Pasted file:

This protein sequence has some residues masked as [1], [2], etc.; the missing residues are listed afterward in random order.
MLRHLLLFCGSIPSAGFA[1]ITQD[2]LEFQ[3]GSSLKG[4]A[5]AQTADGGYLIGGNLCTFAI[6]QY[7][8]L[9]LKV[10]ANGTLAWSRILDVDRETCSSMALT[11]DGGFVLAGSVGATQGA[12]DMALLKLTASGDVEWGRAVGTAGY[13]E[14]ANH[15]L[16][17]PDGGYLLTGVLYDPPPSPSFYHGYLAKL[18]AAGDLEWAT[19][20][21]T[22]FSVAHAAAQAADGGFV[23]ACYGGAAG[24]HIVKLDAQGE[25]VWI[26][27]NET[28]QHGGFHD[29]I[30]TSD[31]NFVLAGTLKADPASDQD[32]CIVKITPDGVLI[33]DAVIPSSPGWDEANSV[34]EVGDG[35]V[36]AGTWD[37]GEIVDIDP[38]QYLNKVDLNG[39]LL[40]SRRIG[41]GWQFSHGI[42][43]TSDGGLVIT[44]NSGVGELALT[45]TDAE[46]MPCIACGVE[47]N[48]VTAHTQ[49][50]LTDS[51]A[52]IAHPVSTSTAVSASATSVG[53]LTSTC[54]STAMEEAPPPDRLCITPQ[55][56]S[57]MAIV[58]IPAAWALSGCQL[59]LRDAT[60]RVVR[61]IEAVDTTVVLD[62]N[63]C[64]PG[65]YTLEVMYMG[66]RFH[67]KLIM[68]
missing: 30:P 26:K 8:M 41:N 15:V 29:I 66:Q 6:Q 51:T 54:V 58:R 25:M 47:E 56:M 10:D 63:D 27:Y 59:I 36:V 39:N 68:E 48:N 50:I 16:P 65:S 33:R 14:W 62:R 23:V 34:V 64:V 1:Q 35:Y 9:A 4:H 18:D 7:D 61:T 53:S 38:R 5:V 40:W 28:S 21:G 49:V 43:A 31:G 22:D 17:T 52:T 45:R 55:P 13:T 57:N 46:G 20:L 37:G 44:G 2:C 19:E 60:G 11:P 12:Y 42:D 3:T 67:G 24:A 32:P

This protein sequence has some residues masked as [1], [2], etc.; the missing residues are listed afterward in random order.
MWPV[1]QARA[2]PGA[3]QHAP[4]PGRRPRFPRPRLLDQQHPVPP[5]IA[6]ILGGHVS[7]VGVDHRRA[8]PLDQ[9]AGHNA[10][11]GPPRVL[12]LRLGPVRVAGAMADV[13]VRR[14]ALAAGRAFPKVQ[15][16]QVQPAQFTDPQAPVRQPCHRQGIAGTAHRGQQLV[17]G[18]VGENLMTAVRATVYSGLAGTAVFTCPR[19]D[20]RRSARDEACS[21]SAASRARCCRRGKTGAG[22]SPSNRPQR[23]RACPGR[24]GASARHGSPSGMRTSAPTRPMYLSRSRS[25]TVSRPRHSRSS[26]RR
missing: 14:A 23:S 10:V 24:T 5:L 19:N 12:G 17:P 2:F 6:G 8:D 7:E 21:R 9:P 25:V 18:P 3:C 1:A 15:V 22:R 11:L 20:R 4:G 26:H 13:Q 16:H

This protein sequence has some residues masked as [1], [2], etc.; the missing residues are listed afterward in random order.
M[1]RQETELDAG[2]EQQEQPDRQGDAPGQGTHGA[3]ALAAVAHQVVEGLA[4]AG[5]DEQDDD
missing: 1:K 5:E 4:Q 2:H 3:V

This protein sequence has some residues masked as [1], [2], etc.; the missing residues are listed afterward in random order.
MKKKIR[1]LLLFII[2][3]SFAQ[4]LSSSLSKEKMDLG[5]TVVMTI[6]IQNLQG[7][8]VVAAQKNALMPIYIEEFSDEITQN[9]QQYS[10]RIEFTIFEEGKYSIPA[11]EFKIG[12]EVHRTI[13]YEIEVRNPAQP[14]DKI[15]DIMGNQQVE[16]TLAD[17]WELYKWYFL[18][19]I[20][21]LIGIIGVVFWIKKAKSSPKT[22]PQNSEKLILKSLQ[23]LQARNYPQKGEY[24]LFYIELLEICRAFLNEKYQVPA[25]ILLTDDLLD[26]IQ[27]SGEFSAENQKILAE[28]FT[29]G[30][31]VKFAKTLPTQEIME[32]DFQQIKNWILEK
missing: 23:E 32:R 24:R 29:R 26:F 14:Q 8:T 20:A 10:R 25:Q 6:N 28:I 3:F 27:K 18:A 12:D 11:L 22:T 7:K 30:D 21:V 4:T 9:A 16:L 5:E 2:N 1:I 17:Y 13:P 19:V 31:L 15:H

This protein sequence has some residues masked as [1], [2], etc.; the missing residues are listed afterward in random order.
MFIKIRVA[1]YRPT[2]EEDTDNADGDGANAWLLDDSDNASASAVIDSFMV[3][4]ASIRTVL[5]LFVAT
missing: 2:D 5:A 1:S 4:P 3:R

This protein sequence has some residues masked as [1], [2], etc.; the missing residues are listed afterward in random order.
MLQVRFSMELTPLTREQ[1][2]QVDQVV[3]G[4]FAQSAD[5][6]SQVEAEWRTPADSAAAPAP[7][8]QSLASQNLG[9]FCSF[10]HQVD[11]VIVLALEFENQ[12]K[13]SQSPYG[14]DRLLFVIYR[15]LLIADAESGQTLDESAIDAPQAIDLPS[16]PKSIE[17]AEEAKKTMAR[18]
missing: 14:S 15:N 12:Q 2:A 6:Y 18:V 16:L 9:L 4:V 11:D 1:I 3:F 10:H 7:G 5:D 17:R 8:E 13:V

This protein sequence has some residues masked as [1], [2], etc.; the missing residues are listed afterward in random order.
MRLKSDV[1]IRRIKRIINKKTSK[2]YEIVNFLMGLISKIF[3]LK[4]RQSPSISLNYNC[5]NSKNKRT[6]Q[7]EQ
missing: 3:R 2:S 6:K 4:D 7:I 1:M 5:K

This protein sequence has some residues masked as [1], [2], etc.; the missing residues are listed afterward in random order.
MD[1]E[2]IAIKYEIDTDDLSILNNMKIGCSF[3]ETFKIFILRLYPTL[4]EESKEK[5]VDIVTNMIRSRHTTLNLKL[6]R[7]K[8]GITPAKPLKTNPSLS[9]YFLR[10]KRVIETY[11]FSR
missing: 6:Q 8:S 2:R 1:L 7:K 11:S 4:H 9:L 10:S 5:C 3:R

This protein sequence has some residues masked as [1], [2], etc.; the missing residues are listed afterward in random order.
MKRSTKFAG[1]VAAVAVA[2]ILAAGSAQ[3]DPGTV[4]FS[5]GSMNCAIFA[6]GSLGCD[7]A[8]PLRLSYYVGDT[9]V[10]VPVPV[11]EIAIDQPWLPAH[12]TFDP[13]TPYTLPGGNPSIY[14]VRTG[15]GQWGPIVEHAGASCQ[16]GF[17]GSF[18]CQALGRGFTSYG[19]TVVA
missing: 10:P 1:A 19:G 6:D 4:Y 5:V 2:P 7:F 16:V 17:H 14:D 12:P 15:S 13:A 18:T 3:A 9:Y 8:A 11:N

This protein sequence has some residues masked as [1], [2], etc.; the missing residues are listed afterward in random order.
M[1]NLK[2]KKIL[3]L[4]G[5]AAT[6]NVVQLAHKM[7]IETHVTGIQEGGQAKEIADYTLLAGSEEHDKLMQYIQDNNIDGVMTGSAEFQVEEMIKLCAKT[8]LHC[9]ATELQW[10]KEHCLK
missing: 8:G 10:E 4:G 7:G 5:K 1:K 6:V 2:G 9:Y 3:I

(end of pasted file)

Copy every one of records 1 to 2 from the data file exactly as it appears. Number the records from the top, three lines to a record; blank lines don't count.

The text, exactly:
This protein sequence has some residues masked as [1], [2], etc.; the missing residues are listed afterward in random order.
MLRHLLLFCGSIPSAGFA[1]ITQD[2]LEFQ[3]GSSLKG[4]A[5]AQTADGGYLIGGNLCTFAI[6]QY[7][8]L[9]LKV[10]ANGTLAWSRILDVDRETCSSMALT[11]DGGFVLAGSVGATQGA[12]DMALLKLTASGDVEWGRAVGTAGY[13]E[14]ANH[15]L[16][17]PDGGYLLTGVLYDPPPSPSFYHGYLAKL[18]AAGDLEWAT[19][20][21]T[22]FSVAHAAAQAADGGFV[23]ACYGGAAG[24]HIVKLDAQGE[25]VWI[26][27]NET[28]QHGGFHD[29]I[30]TSD[31]NFVLAGTLKADPASDQD[32]CIVKITPDGVLI[33]DAVIPSSPGWDEANSV[34]EVGDG[35]V[36]AGTWD[37]GEIVDIDP[38]QYLNKVDLNG[39]LL[40]SRRIG[41]GWQFSHGI[42][43]TSDGGLVIT[44]NSGVGELALT[45]TDAE[46]MPCIACGVE[47]N[48]VTAHTQ[49][50]LTDS[51]A[52]IAHPVSTSTAVSASATSVG[53]LTSTC[54]STAMEEAPPPDRLCITPQ[55][56]S[57]MAIV[58]IPAAWALSGCQL[59]LRDAT[60]RVVR[61]IEAVDTTVVLD[62]N[63]C[64]PG[65]YTLEVMYMG[66]RFH[67]KLIM[68]
missing: 30:P 26:K 8:M 41:N 15:V 29:I 66:Q 6:Q 51:T 54:V 58:R 25:M 47:E 56:M 10:D 63:D 27:Y 59:I 36:V 39:N 68:E 48:N 50:I 16:P 65:S 33:R 14:W 62:R 23:V 34:V 64:V 1:Q 35:Y 9:A 4:H 18:D 7:D 61:T 53:S 38:R 5:V 40:W 28:S 21:G 49:V 43:A 31:G 22:D 17:T 52:T 45:R 55:P 13:T 57:N 46:G 20:L 37:G 44:G 2:C 19:E 60:G 11:P 12:Y 42:D 3:T 67:G 24:A 32:P

This protein sequence has some residues masked as [1], [2], etc.; the missing residues are listed afterward in random order.
MWPV[1]QARA[2]PGA[3]QHAP[4]PGRRPRFPRPRLLDQQHPVPP[5]IA[6]ILGGHVS[7]VGVDHRRA[8]PLDQ[9]AGHNA[10][11]GPPRVL[12]LRLGPVRVAGAMADV[13]VRR[14]ALAAGRAFPKVQ[15][16]QVQPAQFTDPQAPVRQPCHRQGIAGTAHRGQQLV[17]G[18]VGENLMTAVRATVYSGLAGTAVFTCPR[19]D[20]RRSARDEACS[21]SAASRARCCRRGKTGAG[22]SPSNRPQR[23]RACPGR[24]GASARHGSPSGMRTSAPTRPMYLSRSRS[25]TVSRPRHSRSS[26]RR
missing: 14:A 23:S 10:V 24:T 5:L 19:N 12:G 17:P 2:F 6:G 8:D 7:E 21:R 9:P 25:V 18:P 3:C 1:A 15:V 22:R 11:L 20:R 4:G 26:H 13:Q 16:H